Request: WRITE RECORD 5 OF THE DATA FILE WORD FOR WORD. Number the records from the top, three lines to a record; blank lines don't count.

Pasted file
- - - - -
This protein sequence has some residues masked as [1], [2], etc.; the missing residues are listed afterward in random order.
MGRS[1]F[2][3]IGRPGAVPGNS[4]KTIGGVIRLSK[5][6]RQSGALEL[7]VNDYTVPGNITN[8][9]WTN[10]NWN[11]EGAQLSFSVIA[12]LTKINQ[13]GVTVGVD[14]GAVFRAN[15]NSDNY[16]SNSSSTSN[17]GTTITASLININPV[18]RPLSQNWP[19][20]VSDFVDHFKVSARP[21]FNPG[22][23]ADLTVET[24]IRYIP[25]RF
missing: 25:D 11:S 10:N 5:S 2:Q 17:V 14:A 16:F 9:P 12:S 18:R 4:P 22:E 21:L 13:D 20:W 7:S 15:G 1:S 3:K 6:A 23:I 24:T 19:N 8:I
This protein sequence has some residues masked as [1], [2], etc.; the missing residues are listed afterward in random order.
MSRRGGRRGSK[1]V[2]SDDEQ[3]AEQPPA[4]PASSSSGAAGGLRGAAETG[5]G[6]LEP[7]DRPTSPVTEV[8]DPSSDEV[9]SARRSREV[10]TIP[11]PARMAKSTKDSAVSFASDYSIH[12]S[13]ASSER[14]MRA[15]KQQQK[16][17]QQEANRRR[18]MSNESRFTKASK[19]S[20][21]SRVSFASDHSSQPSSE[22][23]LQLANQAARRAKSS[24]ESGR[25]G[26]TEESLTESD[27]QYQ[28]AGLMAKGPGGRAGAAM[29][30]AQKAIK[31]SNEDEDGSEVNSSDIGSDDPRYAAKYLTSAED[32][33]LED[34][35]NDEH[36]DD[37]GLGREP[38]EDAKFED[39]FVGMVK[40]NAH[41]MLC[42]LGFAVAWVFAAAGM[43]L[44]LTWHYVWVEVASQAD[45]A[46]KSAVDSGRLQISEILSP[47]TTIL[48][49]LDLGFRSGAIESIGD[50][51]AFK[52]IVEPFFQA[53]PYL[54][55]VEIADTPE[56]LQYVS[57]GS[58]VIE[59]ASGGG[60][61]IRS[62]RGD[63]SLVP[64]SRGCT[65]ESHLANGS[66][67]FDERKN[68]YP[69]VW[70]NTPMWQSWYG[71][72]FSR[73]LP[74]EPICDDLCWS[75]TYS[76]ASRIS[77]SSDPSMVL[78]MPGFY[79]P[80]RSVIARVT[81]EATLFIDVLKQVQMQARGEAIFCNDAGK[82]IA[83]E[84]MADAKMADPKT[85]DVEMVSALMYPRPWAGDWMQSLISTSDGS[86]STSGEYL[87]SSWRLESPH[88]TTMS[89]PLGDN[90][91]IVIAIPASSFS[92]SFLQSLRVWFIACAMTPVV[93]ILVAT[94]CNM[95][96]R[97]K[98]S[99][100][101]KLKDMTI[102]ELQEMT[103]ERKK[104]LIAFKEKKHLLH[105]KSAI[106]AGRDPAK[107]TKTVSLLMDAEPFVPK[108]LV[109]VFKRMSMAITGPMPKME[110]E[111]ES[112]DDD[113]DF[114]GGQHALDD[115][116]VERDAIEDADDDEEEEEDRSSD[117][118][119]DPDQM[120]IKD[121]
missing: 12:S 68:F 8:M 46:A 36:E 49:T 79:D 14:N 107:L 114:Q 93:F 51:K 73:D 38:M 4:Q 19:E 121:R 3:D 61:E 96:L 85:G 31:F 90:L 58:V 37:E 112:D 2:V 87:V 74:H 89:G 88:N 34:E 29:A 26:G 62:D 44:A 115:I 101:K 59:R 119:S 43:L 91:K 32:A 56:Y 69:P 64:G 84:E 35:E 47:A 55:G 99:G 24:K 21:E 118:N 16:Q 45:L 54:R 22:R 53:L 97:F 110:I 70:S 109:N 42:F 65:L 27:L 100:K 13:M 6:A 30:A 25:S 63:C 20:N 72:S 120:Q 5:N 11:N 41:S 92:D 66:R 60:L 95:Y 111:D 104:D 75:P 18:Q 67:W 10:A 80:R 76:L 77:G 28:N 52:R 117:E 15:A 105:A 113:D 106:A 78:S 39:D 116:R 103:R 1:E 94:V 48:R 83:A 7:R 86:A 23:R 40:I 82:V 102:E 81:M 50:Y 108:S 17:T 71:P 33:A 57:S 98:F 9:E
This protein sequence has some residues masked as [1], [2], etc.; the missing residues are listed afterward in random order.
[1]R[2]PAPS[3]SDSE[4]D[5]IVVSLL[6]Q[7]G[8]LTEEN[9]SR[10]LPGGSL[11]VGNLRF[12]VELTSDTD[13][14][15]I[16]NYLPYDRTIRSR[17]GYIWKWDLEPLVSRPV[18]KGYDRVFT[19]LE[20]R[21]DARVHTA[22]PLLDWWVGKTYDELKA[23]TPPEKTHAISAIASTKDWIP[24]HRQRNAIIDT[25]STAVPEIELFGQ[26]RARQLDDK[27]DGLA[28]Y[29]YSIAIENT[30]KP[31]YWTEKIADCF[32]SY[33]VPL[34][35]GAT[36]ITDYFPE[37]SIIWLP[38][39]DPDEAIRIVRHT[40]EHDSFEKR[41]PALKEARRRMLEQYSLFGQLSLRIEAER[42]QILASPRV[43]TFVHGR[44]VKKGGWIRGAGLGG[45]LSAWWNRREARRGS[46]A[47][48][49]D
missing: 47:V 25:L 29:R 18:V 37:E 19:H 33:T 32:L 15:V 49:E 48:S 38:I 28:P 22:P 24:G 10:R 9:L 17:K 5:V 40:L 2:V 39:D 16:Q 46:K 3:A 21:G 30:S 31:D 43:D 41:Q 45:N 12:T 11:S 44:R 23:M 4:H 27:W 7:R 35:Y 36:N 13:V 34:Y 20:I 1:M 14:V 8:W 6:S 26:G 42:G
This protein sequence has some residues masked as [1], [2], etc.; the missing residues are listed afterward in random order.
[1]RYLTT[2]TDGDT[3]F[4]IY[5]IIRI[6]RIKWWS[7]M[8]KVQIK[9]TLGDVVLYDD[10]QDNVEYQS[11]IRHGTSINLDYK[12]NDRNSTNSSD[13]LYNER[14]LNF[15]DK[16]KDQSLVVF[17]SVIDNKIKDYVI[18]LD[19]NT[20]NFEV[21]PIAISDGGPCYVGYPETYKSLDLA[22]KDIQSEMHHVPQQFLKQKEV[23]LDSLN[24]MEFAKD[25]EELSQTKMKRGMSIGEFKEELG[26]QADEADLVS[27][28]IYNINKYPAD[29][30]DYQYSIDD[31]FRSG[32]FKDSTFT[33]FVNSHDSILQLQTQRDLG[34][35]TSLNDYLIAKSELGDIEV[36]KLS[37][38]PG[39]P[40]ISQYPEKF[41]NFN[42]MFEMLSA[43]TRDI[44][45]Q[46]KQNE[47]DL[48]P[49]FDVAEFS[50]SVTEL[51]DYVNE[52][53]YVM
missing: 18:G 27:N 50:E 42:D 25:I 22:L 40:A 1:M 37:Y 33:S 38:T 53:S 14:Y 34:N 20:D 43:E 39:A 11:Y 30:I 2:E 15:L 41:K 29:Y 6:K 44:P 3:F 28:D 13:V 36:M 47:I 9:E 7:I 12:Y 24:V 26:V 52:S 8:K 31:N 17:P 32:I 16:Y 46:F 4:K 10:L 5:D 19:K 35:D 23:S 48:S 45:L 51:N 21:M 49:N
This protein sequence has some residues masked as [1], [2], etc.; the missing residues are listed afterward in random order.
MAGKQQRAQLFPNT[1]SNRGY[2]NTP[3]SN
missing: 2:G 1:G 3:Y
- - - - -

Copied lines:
This protein sequence has some residues masked as [1], [2], etc.; the missing residues are listed afterward in random order.
MAGKQQRAQLFPNT[1]SNRGY[2]NTP[3]SN
missing: 2:G 1:G 3:Y